I read Alexander Chee’s fine, moving essay, “The Querent,” about his relationship to Tarot cards and what it means when we say we want to know something about the future.
It is a beautifully-wrought, nuanced and personal piece. It made me think about many moments in my own life when I, like Chee, turned away from my life as I was living it, and toward some promised knowledge of how it would all turn out.
When I was engaged to B., we stumbled into a reader’s booth on vacation one afternoon. I want to say it was in Provincetown. An overcast day, not beach weather. We had set the date for the wedding, as I recall, but we were also uncertain about the timing. It seemed there was so much to do. We asked a question. Exactly what it was, I can no longer recall, but it was about the wedding, perhaps even about the marriage, although that would certainly be a bold thing to ask.
Now, twelve years after our divorce, it would be easy to tell the future for that moment. To say that we saw a shadow pass over the reader’s eyes as she turned the card over. That it was the death card, or the hanged man - some ominous symbol. The truth of it is that I can’t recall the question, or the card, but what I do remember is its color. The card, in whatever deck it was, whatever symbol it was, was almost entirely blue - cold, icy blue. And if I may be permitted the indulgence of the flourishes that memory wants, I would like to say also that the image itself was of ice - mountains of ice.
There is another moment of fortune telling that has taken on weight over the years. This is a story my aunt told me about a reading that my mother had when my sister and I were teenagers. She had asked not about herself, but about our futures, how we would turn out.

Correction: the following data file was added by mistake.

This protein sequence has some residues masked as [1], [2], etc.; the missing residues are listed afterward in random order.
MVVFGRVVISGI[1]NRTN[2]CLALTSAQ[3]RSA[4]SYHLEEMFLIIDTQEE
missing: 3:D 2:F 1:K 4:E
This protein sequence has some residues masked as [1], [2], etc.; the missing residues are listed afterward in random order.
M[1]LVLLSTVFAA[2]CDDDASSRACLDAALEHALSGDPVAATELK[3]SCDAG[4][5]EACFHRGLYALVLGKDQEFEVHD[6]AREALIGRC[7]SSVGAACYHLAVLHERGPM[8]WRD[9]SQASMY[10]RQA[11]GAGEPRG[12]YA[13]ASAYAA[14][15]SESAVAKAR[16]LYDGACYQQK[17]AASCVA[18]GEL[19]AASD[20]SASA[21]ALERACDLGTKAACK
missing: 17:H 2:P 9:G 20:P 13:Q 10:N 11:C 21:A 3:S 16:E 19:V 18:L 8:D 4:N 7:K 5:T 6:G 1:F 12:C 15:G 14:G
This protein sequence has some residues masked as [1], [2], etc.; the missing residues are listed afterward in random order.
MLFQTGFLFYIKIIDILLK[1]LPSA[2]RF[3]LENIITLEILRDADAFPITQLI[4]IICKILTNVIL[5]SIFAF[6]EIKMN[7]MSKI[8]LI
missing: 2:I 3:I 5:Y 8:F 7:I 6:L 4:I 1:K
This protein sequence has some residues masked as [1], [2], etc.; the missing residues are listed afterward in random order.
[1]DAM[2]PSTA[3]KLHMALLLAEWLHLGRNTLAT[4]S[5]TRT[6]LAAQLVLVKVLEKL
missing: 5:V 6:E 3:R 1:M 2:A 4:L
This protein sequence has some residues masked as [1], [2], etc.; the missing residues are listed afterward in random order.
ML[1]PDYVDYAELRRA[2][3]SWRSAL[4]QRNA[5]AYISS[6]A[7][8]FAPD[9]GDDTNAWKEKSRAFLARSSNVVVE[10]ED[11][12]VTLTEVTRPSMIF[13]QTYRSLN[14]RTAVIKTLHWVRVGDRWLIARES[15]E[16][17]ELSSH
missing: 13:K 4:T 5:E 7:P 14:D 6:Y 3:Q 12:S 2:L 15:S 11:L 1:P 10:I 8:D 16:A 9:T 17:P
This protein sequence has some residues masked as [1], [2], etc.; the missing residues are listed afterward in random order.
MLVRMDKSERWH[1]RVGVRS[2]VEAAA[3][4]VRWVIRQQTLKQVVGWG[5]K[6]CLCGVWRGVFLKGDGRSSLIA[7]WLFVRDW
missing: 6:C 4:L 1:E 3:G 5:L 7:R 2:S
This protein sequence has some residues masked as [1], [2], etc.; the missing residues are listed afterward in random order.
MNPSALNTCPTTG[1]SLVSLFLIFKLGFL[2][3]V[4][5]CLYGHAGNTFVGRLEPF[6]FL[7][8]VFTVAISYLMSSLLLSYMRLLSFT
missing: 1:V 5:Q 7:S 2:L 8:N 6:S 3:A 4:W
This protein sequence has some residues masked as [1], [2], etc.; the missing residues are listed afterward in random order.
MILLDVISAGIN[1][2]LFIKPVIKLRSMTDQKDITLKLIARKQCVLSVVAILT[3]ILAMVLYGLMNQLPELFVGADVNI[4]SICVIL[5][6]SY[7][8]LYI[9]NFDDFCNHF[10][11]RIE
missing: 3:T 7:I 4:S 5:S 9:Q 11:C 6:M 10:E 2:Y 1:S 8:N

(It should be noted that my aunt tells me this several years after my mother’s death, and while I am in the process of my divorce from B. Which is to say that there are many factors - time, grief, wishful thinking - that could influence not only a teller’s memory of such an event but a listener’s acceptance of it as well.)
What she told me was this, this report of the fortune teller’s reading:
Your oldest daughter will have a baby. She will be very young when she has this child, and she won’t stay with the baby’s father. But later, she will meet a man and they will fall in love, and it will be a brilliant match.
A brilliant match.
I will not say that I carried this bit of information, if one can call it that, as a totem through my divorce and early courtship with M. But I will say that you can’t un-hear a thing, and if I am truthful, I would have to admit that I did take some solace, some comfort in retrieving those words from time to time, from the tiny pocket in my brain where they became lodged that day.
What does the future hold?
If I am reminded of anything these days, it is of my own impatience. My own resistance to living in the present moment, to understanding each present moment as its own gift, its own lesson. I rush ahead, planning for some future thing which may or may not come to pass: Here I am, showing you around the rooms of a future house I have not yet built.
The ice-blue card did not make us postpone the wedding: our own anxieties and fears, and our difficulty making decisions did.
The phrase “a brilliant match” did not send me into the arms of M. It was the heart my own heart recognized - something about our childhoods and our families that resembled each other in the meaningful ways. It was his writing, his music. His kindness. The fierceness of his devotion to this other man’s child, the child I had so young.
Even when we seek out knowledge of the future, can we really know what we are looking at before we get there? We assemble these expectations - elaborate and detailed - but does what comes to pass ever really resemble the house of cards that we have built?
Perhaps today, I will try not to dwell on what comes next. Perhaps today, I can be open to not knowing. Perhaps the future will surprise me.